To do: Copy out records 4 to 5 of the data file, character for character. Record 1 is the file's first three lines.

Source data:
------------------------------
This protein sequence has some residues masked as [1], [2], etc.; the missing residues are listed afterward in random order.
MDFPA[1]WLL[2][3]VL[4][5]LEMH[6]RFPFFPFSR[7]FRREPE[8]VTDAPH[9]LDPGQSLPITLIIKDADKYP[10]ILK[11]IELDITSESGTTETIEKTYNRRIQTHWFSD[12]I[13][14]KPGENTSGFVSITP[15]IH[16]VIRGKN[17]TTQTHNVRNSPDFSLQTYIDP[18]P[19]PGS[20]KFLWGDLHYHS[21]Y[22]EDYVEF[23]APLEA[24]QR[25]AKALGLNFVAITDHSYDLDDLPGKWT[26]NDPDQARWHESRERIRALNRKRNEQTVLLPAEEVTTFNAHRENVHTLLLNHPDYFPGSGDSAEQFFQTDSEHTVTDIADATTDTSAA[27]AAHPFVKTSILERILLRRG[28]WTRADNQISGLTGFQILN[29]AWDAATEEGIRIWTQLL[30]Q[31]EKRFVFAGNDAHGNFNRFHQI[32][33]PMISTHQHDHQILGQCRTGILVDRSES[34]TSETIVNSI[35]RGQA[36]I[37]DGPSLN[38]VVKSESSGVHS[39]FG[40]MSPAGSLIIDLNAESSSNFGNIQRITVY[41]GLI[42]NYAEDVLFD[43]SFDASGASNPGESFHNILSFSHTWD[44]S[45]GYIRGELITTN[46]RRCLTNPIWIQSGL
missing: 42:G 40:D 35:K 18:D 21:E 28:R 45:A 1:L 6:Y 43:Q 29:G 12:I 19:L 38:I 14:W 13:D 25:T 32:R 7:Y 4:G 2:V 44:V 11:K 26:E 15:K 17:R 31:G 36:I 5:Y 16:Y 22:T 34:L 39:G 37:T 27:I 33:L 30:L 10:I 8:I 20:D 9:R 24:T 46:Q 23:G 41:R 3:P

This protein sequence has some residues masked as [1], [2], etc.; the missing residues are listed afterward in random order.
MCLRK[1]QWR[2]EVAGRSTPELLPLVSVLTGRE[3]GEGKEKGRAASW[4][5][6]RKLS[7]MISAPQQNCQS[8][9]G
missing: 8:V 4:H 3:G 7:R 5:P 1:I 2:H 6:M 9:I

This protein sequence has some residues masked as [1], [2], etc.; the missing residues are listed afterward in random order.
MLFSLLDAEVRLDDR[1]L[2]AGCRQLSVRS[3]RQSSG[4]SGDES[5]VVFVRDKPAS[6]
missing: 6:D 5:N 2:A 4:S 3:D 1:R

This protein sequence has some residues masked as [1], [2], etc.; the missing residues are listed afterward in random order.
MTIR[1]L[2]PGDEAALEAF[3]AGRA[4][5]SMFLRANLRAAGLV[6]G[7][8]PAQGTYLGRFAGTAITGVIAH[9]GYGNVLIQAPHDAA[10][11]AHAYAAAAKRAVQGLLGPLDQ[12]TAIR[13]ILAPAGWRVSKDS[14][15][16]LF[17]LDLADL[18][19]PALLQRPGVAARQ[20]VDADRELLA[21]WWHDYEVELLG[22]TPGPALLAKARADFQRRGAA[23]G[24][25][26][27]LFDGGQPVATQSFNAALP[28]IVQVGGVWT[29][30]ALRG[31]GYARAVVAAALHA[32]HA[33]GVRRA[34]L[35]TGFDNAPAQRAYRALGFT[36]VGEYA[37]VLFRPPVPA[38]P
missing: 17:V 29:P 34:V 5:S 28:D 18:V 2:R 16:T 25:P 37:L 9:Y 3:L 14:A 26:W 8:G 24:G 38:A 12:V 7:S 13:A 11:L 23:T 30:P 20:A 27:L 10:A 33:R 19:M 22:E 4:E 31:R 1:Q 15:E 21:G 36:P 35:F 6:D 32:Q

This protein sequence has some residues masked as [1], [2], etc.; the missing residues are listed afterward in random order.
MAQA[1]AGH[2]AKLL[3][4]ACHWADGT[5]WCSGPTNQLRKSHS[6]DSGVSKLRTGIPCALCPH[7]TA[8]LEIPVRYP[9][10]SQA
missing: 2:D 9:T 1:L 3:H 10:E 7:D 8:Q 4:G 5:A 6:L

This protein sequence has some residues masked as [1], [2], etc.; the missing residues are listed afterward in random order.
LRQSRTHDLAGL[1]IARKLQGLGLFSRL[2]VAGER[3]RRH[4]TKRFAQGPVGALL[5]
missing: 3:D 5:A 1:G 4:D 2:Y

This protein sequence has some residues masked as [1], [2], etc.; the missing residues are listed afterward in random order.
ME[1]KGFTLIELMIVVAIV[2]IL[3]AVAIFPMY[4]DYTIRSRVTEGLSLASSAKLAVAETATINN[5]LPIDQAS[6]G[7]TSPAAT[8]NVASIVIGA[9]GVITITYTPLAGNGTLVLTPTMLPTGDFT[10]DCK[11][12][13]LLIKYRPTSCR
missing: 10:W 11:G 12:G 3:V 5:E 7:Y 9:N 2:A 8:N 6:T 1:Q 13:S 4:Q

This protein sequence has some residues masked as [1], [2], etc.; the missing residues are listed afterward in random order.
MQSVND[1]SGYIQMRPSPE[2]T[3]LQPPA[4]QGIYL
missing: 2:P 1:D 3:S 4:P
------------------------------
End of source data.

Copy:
This protein sequence has some residues masked as [1], [2], etc.; the missing residues are listed afterward in random order.
MTIR[1]L[2]PGDEAALEAF[3]AGRA[4][5]SMFLRANLRAAGLV[6]G[7][8]PAQGTYLGRFAGTAITGVIAH[9]GYGNVLIQAPHDAA[10][11]AHAYAAAAKRAVQGLLGPLDQ[12]TAIR[13]ILAPAGWRVSKDS[14][15][16]LF[17]LDLADL[18][19]PALLQRPGVAARQ[20]VDADRELLA[21]WWHDYEVELLG[22]TPGPALLAKARADFQRRGAA[23]G[24][25][26][27]LFDGGQPVATQSFNAALP[28]IVQVGGVWT[29][30]ALRG[31]GYARAVVAAALHA[32]HA[33]GVRRA[34]L[35]TGFDNAPAQRAYRALGFT[36]VGEYA[37]VLFRPPVPA[38]P
missing: 17:V 29:P 34:V 5:S 28:D 18:V 2:R 16:T 25:P 37:L 9:Y 3:L 14:A 26:W 8:G 24:G 38:A 12:V 7:S 13:A 11:L 23:T 30:P 20:A 27:L 10:A 33:R 19:M 22:E 4:E 31:R 1:Q 15:E 21:G 36:P 35:F 6:D 32:Q

This protein sequence has some residues masked as [1], [2], etc.; the missing residues are listed afterward in random order.
MAQA[1]AGH[2]AKLL[3][4]ACHWADGT[5]WCSGPTNQLRKSHS[6]DSGVSKLRTGIPCALCPH[7]TA[8]LEIPVRYP[9][10]SQA
missing: 2:D 9:T 1:L 3:H 10:E 7:D 8:Q 4:G 5:A 6:L